Sourcing Coffee in Ethiopia

November 2019

To the majority of people working in the coffee industry, a visit to Ethiopia is high on the bucket list! Recently both Mary & John from Mahers Pure Coffee had the opportunity to experience this amazing country and the trip certainly lived up to its expectations. Ethiopia is where Coffea arabica, the coffee plant, originates. We are delighted to be able to share some of their trip with you!

Spending the first day in Addis Ababa (2,400 metres above sea level), Ethiopia's capital city, we were escorted by Dagi of YA Coffee, to the Ethiopian Commodity Exchange. All coffees pass through here as a control and it has its own grading system which identifies commercial to speciality grade coffee beans in nine different divisions. Coffee growing falls into four different categories: Wild Forest coffee, Farm Forest, Small Holdings, and Commercial.

20% of agricultural land in Ethiopia is used for coffee, from which 30% of GDP is achieved from its sale. The sector employs 13 million people.
We were entertained to lunch at YA Café, and Dagi gave us an understanding of the industry. One highlight is the "Ethiopian Coffee Ceremony". This involves the brewing of a dark-roasted, finely-ground coffee in a 'Jabenna' (a closed, round, spouted pot) to create a thick, strong and bitter brew.

An early rise the next morning to miss the heavy city traffic set us on our way, under the leadership of Benti Adugna of BNT Industry & Trading to travel south to stay the night at Dila. En route we stopped at Sidamo Dara washing station, which is supplied by 160 farms. This station gave us an in-depth insight to the work required in the coffee bean drying process. The drying parchment (skin on green bean) is sorted for defects by 21 ladies. This coffee is grade 1 (highest grade possible), and the cherry defects are separated to dry naturally and are sold commercially. The dried parchment will be sent to BNT for milling and export.

Continuing our journey south to Yirgacheffe, we stopped at Aricha Washing Station at 1900m. Here the washed parchment and naturals are laid out on African Beds to dry. The parchments are sorted for defects to assure quality at this stage. Here we had the opportunity to taste, what was for us - a lovely cup of coffee, prepared in the traditional manner. The predominant fruit flavours of the coffee as result of the drying process was very evident.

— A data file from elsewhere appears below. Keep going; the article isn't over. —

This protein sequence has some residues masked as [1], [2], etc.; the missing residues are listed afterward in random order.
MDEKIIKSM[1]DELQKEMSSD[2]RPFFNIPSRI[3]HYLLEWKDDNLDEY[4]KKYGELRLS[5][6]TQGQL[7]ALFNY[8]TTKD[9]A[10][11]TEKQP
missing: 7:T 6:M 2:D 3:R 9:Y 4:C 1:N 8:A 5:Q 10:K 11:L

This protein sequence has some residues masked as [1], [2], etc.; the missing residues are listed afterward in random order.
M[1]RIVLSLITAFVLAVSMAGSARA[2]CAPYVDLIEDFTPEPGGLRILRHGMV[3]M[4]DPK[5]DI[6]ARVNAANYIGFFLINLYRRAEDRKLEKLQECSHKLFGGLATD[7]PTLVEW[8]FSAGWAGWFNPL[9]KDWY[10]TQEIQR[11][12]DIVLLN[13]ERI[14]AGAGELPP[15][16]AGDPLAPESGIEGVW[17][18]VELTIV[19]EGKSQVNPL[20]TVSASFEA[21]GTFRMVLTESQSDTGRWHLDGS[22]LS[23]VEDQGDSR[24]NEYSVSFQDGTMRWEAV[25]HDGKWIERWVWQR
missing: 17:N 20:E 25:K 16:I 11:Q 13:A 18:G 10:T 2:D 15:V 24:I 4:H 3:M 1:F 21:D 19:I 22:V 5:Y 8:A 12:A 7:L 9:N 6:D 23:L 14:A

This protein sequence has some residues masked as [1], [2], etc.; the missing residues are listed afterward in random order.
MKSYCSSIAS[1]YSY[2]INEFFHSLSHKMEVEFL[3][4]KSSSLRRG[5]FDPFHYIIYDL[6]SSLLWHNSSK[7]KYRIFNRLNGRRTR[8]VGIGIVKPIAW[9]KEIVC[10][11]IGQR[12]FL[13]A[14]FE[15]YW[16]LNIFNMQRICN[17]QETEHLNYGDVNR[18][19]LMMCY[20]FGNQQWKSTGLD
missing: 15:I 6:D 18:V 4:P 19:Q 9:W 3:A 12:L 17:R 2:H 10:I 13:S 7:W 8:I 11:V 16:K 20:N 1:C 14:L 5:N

The next morning of our trip took us to Gelana Abaya, in the Oromia Region. Solomon and Robel have laboured rigorously to convert an area of 135 hectares to a coffee plantation. Now in its third year they have a 30-hectare farm planted and are hoping to get one container of 19,000kgs of natural processed coffee this year. It was amazing to see they progress they have made from the original photos of the land they showed us. We are excited to be working with them in the future and see the farm progress.

The long trip back to Addis Ababa was broken by a visit to BNT dry mill. This last stop rounded off the full process in the coffee supply chain. We tasted an excellent line up of washed and natural coffees which enabled us to assess and compare how much variation there is in coffees from different regions and with different preparation methods. The sheer size and scale of the machinery used in the milling process for the volume of coffee passing through was eye opening. The coffee received here in parchment from the washing stations is stored until ready for export, from where it goes worldwide.

This was a very successful trip in a most interesting country. It was great to spend time with the local community to see first-hand the work that goes into producing their extensive product range. We have made great connections which will allow us to expand our Ethiopian coffee offering in the coming months, importing such high-quality green beans, to be roasted locally in Cork.